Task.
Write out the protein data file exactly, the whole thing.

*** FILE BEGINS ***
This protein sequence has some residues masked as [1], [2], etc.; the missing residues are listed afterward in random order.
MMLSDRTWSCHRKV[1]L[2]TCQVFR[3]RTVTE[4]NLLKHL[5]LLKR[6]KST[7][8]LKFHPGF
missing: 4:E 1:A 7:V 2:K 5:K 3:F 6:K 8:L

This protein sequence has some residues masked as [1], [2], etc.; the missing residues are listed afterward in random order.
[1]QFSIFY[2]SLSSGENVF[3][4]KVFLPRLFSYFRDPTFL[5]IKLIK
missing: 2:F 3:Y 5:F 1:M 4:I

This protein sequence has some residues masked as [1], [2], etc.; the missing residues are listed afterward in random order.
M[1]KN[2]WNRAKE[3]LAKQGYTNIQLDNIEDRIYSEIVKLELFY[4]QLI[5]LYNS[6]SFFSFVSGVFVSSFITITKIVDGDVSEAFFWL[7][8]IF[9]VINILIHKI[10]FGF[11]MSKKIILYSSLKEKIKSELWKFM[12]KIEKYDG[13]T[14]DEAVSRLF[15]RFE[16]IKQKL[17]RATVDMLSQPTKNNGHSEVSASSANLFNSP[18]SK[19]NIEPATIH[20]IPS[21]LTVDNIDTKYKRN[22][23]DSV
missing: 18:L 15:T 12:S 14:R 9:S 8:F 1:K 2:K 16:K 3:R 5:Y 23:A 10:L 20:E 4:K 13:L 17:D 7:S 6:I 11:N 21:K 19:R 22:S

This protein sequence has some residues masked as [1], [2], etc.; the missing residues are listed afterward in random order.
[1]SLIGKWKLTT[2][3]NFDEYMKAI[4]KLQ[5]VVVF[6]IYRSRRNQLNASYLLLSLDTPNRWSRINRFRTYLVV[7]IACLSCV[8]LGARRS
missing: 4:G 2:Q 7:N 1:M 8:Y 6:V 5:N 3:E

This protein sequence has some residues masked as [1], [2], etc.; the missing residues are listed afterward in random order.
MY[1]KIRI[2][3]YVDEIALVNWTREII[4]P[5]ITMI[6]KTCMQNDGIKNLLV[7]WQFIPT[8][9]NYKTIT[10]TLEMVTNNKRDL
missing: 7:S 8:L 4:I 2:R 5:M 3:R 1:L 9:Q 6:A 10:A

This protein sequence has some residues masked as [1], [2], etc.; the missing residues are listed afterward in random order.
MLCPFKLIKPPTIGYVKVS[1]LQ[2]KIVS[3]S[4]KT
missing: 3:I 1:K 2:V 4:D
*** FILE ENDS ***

This protein sequence has some residues masked as [1], [2], etc.; the missing residues are listed afterward in random order.
MMLSDRTWSCHRKV[1]L[2]TCQVFR[3]RTVTE[4]NLLKHL[5]LLKR[6]KST[7][8]LKFHPGF
missing: 4:E 1:A 7:V 2:K 5:K 3:F 6:K 8:L

This protein sequence has some residues masked as [1], [2], etc.; the missing residues are listed afterward in random order.
[1]QFSIFY[2]SLSSGENVF[3][4]KVFLPRLFSYFRDPTFL[5]IKLIK
missing: 2:F 3:Y 5:F 1:M 4:I

This protein sequence has some residues masked as [1], [2], etc.; the missing residues are listed afterward in random order.
M[1]KN[2]WNRAKE[3]LAKQGYTNIQLDNIEDRIYSEIVKLELFY[4]QLI[5]LYNS[6]SFFSFVSGVFVSSFITITKIVDGDVSEAFFWL[7][8]IF[9]VINILIHKI[10]FGF[11]MSKKIILYSSLKEKIKSELWKFM[12]KIEKYDG[13]T[14]DEAVSRLF[15]RFE[16]IKQKL[17]RATVDMLSQPTKNNGHSEVSASSANLFNSP[18]SK[19]NIEPATIH[20]IPS[21]LTVDNIDTKYKRN[22][23]DSV
missing: 18:L 15:T 12:S 14:R 9:S 8:F 1:K 2:K 16:K 3:R 5:Y 23:A 10:L 20:E 4:K 13:L 17:D 7:S 6:I 11:N 21:K 19:R 22:S

This protein sequence has some residues masked as [1], [2], etc.; the missing residues are listed afterward in random order.
[1]SLIGKWKLTT[2][3]NFDEYMKAI[4]KLQ[5]VVVF[6]IYRSRRNQLNASYLLLSLDTPNRWSRINRFRTYLVV[7]IACLSCV[8]LGARRS
missing: 4:G 2:Q 7:N 1:M 8:Y 6:V 5:N 3:E

This protein sequence has some residues masked as [1], [2], etc.; the missing residues are listed afterward in random order.
MY[1]KIRI[2][3]YVDEIALVNWTREII[4]P[5]ITMI[6]KTCMQNDGIKNLLV[7]WQFIPT[8][9]NYKTIT[10]TLEMVTNNKRDL
missing: 7:S 8:L 4:I 2:R 5:M 3:R 1:L 9:Q 6:A 10:A

This protein sequence has some residues masked as [1], [2], etc.; the missing residues are listed afterward in random order.
MLCPFKLIKPPTIGYVKVS[1]LQ[2]KIVS[3]S[4]KT
missing: 3:I 1:K 2:V 4:D